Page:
In search of an assassin

Updated: Oct 06, 2019, 07:43 IST | Jane Borges |

Author Stieg Larsson of the Millennium trilogy fame, spent 18 years of his life trying to solve the cold-blooded assassination of Swedish Prime Minister Olof Palme. A new book that digs into his archives, might have the answers

Swedish Prime Minister Olof Palme. Pic /Getty Images
Swedish Prime Minister Olof Palme. Pic /Getty Images

In a 1986 letter to Gerry Gable, the late thriller writer and crime journalist Stieg Larsson called the assassination of the Swedish Prime Minister Olof Palme as "one of the most unbelievable and amazing homicide cases I've ever had the unpleasant job of covering". Gable was the editor-in-chief at Searchlight, a radical magazine in the UK and Larsson, 32, was working as an illustrator at the Swedish news agency, Tidningarnas Telegrambyra (TT), harbouring hopes of becoming a crime journalist.

For the next 18 years or so, Larsson would feverishly obsess and research about the unsolved assassination of Palme, who was shot dead a few minutes past 11 pm on February 28, 1986 after he had walked out of Stockholm's Grand Cinema with his wife. Simultaneously, Larsson also penned the bestselling Millennium trilogy of crime novels, which earned him fame, though posthumously. In 2004, Larsson died of a heart attack aged 50. Following his death, all of Larsson's extensive research on Palme's assassination, which included letters, interviews, newspaper cuttings among others, were reduced to cold files.

Cut to 2013, nearly nine years after Larsson's death, Swedish writer Jan Stocklassa got access to these forgotten archives. The result is an unputdownable thriller, The Man Who Played With Fire: Stieg Larsson's Lost Files and The Hunt For an Assassin (Amazon Crossing) translated from Swedish by Tara F Chace. Stocklassa likes to describe his book as a "work of creative non-fiction," which combines Larsson's original research and his own.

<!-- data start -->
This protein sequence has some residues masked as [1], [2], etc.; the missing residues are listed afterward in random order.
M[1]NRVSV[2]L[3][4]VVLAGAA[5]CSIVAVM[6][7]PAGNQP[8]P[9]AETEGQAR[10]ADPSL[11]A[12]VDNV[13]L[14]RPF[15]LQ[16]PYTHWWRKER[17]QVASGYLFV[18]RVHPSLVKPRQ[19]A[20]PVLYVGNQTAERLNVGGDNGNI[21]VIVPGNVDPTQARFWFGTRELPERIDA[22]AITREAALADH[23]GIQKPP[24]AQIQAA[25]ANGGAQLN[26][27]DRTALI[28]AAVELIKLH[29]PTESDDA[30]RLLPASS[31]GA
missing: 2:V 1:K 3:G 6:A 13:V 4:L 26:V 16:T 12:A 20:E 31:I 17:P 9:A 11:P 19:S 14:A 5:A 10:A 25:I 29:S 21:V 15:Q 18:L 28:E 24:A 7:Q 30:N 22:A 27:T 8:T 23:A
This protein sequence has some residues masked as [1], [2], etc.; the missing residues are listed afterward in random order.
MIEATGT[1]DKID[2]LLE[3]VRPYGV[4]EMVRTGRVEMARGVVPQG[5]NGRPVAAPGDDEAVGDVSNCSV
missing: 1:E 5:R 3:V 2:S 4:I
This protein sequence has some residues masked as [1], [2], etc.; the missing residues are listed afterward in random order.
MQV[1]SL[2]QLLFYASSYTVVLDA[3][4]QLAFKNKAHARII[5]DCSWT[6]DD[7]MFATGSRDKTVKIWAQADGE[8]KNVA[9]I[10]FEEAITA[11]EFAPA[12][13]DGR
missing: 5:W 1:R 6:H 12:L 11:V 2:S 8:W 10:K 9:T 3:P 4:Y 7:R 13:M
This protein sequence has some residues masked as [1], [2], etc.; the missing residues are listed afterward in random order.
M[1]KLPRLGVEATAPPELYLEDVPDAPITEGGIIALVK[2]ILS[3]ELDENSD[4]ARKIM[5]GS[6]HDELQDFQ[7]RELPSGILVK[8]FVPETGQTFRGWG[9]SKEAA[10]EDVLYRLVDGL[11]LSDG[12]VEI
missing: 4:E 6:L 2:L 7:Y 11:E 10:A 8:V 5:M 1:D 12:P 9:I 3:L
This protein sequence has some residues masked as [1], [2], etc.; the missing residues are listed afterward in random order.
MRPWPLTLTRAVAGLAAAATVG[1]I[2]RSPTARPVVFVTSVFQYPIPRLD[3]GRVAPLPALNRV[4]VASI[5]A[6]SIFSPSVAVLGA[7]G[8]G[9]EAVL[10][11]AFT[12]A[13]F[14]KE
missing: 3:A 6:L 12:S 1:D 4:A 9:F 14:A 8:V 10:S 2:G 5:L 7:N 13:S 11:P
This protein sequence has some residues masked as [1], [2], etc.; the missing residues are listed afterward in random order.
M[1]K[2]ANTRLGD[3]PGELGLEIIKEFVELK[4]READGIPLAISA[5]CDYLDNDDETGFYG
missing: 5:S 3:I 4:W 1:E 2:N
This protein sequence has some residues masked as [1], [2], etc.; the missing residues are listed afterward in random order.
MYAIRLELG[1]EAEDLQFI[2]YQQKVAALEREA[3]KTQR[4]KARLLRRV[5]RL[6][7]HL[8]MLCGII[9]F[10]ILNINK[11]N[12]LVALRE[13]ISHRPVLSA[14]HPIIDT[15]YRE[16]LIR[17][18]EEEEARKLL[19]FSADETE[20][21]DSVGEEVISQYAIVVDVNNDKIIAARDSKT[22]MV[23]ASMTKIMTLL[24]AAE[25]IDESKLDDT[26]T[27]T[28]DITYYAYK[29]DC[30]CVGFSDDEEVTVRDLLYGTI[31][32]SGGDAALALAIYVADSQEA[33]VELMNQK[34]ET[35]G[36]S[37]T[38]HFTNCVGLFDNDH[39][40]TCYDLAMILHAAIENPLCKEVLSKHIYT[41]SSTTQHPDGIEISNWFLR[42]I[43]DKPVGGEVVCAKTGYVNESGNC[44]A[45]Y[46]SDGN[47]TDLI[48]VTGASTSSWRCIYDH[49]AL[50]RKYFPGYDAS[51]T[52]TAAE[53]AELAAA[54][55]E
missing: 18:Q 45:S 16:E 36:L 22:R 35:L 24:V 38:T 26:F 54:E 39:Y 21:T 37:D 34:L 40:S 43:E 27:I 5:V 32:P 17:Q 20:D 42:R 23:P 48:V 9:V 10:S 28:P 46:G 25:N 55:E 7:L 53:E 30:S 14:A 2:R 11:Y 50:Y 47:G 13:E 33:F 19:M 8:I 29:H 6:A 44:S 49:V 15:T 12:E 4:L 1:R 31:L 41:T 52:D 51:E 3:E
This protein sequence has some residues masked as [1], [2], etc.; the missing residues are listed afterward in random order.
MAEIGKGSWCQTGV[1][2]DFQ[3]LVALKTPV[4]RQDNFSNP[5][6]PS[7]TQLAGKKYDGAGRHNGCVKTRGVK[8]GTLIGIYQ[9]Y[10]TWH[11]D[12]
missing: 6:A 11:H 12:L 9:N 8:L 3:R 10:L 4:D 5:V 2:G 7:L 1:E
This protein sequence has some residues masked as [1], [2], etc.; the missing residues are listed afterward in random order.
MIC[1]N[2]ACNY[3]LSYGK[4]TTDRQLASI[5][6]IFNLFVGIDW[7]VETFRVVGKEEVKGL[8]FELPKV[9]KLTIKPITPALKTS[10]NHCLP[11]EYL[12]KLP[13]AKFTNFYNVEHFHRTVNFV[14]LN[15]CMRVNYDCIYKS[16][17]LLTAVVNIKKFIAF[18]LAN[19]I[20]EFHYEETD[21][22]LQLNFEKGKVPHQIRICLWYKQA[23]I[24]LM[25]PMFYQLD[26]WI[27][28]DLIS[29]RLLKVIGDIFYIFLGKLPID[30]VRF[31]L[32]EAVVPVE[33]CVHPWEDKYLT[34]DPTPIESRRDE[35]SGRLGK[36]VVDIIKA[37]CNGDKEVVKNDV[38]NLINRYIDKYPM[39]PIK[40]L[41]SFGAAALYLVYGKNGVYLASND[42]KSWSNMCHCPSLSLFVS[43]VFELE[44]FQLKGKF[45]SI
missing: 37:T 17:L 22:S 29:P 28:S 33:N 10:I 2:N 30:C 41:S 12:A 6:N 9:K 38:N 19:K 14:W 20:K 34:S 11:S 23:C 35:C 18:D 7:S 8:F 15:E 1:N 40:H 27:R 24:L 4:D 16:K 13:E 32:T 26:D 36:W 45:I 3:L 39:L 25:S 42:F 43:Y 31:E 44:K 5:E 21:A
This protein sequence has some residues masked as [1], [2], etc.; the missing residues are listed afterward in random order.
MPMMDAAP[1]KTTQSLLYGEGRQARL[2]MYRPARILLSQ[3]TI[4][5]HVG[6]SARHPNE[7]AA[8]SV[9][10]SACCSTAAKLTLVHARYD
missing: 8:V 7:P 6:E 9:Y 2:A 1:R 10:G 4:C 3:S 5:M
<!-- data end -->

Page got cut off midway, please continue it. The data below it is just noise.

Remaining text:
When Palme was assassinated, Stocklassa was a 21-year-old student of architecture, living 500 km from the site of the incident, in Gothenburg. Little did Stocklassa know that three decades later, the assassination would occupy a significant part of his life.

He calls the Palme murder mystery a 'nasty virus'.

"Everybody who starts looking into it risks being infected. I definitely caught it... I have been researching for close to 10 years. Stieg Larsson started it on the first day after the murder and went on until he died," the 54-year-old writer admits.

Stocklassa himself stumbled upon Larsson's research quite by chance. "I was writing a different book about murder sites and during my research, I found an unsigned memo about a 'middleman' in the assassination." On digging deeper, he discovered that the author of the note was Larsson and that there was likely that the late author had left behind a lot more research material.

According to Stocklassa, there was no indication that Larsson had been researching the assassination. "Several books have been published on Larsson's life, but none of them mention his interest in the Palme case. When I discovered the existence of the documents it was vital I got access to them because I wasn't able to get further with my own research," he says.

Six months after he found the memo, Stocklassa was standing in front of a sheet-metal door at a rented storage facility on the outskirts of Stockholm. "I hoped to find a few more documents, but when the door rolled up it revealed 20 cardboard boxes filled with Stieg's forgotten archive," he recollects.

Stocklassa says his stubbornness to get hold of the archives, paid off. "After picking up Larsson's cloak and meeting with the people he suspected of being involved, I am convinced that he'd been on the right track already a few months after the murder," he says.

Jan Stocklassa
Jan Stocklassa. Pic courtesy/ Big Shot

Like Larsson, Stocklassa also believes that the Swedish Police had botched up the investigations. "The investigation was too big for the Swedish police, who made crucial mistakes on the first day itself. Among those who contributed to the mess were the top two lead investigators who followed incorrect leads," Stocklassa says.

In the book, Stocklassa writes that Larsson suspected the involvement of the apartheid government of South Africa. "Palme identified himself a democratic socialist. So he detested the South African apartheid regime." he says. While exploring the lead, Stocklassa came across Craig Williamson, an intelligence agent who was willing to be interviewed. "He's confessed to and received amnesty for several killings towards the end of the apartheid regime and told me that he did the dirty work for his government and that his government did the dirty work for Western governments," Stocklassa says.

Since the release of the book, which has now been published in 27 languages, Stocklassa says he's been meeting the police regularly. "They've confirmed to me that they're following the chain laid out by Stieg Larsson and me.

But, the world's largest murder investigation requires more than the four police officers."

Even so, Stocklassa remains convinced that the assasin will be revealed. "And it [the murder] will be solved soon," he says.

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